Where would we be without open standards? Not a good question for Steve Jobs since Apple is the open standards antichrist and one of the most successful tech companies in the history of Silicon Valley. But one of the reasons why I, along with millions of other enlightened electronic gadget consumers, avoid Apple products with a passion is open standards.
Enlightened people are tired of paying premium prices for closed systems in trendy packaging. Enlightened people will toss their iPods, iPhones, and iPads as soon as Google gets Google Listen right so we can be entertained on Android devices, and as soon as Android apps ramp up. You don’t have to download to Android devices, you can stream directly from the source. Google understands the cloud, it’s not clear Apple does. Google TV could be the knock-out punch in Google vs Apple, open versus closed systems, either way it will be one of the most innovative battles gadget consumers have seen in a long time.
Open standards are also the building blocks of modern semiconductor design. Standard hardware and software interfaces enable cost effective products that integrate easily with embedded processors and other vendor independent SoC enabling technologies. With Open standards, semiconductor and systems design complexity is dramatically reduced for all companies in the design chain. Less time/effort is wasted pursuing incompatible or unproven paths saving consumers both money and frustration.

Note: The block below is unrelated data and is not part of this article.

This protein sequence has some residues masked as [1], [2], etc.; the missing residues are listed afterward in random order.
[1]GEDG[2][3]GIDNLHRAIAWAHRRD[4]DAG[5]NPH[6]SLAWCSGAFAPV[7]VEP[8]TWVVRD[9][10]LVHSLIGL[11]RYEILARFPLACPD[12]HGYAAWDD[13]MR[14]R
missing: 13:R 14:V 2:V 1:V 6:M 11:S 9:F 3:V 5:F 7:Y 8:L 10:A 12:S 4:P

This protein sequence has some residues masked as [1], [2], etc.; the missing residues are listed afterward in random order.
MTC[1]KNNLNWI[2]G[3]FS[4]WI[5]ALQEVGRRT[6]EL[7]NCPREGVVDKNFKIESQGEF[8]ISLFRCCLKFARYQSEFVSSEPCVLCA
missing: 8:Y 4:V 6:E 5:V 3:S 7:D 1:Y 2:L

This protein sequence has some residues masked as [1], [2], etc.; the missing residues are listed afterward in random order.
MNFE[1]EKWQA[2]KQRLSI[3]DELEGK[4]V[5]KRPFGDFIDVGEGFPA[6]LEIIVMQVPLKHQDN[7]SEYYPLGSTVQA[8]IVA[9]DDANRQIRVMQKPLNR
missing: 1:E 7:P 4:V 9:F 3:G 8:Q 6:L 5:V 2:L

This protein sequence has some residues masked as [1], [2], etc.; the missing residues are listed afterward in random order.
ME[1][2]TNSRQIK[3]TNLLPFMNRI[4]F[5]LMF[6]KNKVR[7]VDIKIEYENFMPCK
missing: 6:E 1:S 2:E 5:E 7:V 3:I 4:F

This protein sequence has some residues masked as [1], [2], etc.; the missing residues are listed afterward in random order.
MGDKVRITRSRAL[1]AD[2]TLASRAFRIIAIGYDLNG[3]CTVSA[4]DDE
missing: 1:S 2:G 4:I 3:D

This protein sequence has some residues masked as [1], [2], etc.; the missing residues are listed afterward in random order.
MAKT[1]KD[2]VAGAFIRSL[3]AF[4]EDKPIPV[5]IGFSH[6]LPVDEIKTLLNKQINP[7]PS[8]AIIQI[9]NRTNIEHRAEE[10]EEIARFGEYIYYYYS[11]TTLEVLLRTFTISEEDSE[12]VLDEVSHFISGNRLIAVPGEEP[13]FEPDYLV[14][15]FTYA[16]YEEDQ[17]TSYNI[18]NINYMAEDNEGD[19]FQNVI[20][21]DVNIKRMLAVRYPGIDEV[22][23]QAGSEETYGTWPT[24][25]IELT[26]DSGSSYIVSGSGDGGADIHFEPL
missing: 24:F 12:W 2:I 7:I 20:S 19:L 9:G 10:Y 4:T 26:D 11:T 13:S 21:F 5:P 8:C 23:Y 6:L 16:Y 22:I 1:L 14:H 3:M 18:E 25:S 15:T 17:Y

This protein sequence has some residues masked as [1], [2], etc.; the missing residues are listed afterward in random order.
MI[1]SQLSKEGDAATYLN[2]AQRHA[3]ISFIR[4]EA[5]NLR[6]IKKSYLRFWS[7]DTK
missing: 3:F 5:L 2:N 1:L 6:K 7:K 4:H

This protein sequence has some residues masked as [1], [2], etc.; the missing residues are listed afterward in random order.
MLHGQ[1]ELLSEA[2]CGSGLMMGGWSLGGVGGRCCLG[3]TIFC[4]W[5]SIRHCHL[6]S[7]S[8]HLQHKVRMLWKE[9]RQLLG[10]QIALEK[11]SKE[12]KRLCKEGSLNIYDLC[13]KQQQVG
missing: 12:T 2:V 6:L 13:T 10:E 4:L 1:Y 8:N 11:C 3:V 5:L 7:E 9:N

The best book on standards I have read just came out, “The Ten Commandments for Effective Standards” authored by EDA’s own Karen Bartleson and cartooned by Rick Jamison. I got an autographed copy and a hug from Karen at #47DAC (I blog for hugs). I read it cover to cover during my trip and must say it is an excellent read for technology executives and gadget consumers alike. As Karen says in her intro:
Technical standards play an important role in business as well as everyday life. They provide opportunities for market growth and competition. They enable interoperability. They make customers happier. They bring order out of chaos!
The Ten Commandments for Effective Standards
- Cooperate on Standards, Compete on Products
- Use Caution When Mixing Patents and Standards
- Know When to Stop
- Be Truly Open
- Realize There Is No Neutral Party
- Leverage Existing Organizations and Proven Processes
- Think Relevance
- Recognize There Is More Than One Way to Create Standard
- Start with Contributions, Not from Scratch
- Know that Standards Have Technical and Business Aspects
Of course Open standards is a double edged sword. Companies have to innovate on a level technical playing field and not compete on format alone. Companies cannot charge consumers a premium or lock them into outdated product lines so they must innovate fast and efficiently. Open standards is bad news for Apple, Microsoft, Intel, and Cadence executives, but great news for gadget consumers and our overall quality of life. Lets not forget, without open standards we would not have the personal computer, the internet, the world wide web, and most importantly we would not have Android 2.2 FROYO which will change how we do mobile internet from this day forward.